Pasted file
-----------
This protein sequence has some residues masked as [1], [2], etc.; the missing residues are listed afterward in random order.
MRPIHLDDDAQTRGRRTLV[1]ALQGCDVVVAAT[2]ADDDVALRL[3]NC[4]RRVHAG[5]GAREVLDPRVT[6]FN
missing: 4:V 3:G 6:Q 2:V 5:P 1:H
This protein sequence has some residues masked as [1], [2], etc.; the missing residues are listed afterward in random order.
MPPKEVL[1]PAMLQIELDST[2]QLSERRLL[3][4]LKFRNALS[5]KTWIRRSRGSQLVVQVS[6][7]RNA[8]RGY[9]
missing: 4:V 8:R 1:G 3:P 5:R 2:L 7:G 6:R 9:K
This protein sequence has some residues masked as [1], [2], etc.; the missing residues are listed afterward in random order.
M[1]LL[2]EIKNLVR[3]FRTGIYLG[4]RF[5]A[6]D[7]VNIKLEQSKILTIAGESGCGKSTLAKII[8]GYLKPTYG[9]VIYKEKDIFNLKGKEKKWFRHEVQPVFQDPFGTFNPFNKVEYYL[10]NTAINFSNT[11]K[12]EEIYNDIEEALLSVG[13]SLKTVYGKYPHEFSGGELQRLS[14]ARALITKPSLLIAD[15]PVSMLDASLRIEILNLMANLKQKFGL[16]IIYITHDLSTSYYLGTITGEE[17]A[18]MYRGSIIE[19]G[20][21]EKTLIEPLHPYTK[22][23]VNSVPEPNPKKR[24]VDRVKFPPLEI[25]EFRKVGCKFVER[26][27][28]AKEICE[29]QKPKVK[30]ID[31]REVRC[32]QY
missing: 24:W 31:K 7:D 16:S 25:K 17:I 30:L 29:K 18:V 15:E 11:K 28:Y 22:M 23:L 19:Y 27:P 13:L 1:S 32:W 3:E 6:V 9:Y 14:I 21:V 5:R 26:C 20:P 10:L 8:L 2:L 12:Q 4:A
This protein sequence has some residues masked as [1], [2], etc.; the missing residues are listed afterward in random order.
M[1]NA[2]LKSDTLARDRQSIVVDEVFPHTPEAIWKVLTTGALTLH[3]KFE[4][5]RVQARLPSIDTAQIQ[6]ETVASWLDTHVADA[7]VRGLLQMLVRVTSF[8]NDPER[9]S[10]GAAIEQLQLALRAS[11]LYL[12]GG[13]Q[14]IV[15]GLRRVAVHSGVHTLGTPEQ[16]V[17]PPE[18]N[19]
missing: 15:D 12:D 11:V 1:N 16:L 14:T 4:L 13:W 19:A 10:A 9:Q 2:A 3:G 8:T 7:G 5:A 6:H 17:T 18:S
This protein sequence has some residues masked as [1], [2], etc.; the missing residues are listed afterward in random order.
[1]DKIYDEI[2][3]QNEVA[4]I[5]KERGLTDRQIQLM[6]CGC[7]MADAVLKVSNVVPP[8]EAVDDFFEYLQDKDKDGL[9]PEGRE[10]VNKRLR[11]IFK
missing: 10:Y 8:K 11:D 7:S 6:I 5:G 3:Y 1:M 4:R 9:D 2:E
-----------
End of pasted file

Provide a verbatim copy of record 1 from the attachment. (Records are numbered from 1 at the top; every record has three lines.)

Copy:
This protein sequence has some residues masked as [1], [2], etc.; the missing residues are listed afterward in random order.
MRPIHLDDDAQTRGRRTLV[1]ALQGCDVVVAAT[2]ADDDVALRL[3]NC[4]RRVHAG[5]GAREVLDPRVT[6]FN
missing: 4:V 3:G 6:Q 2:V 5:P 1:H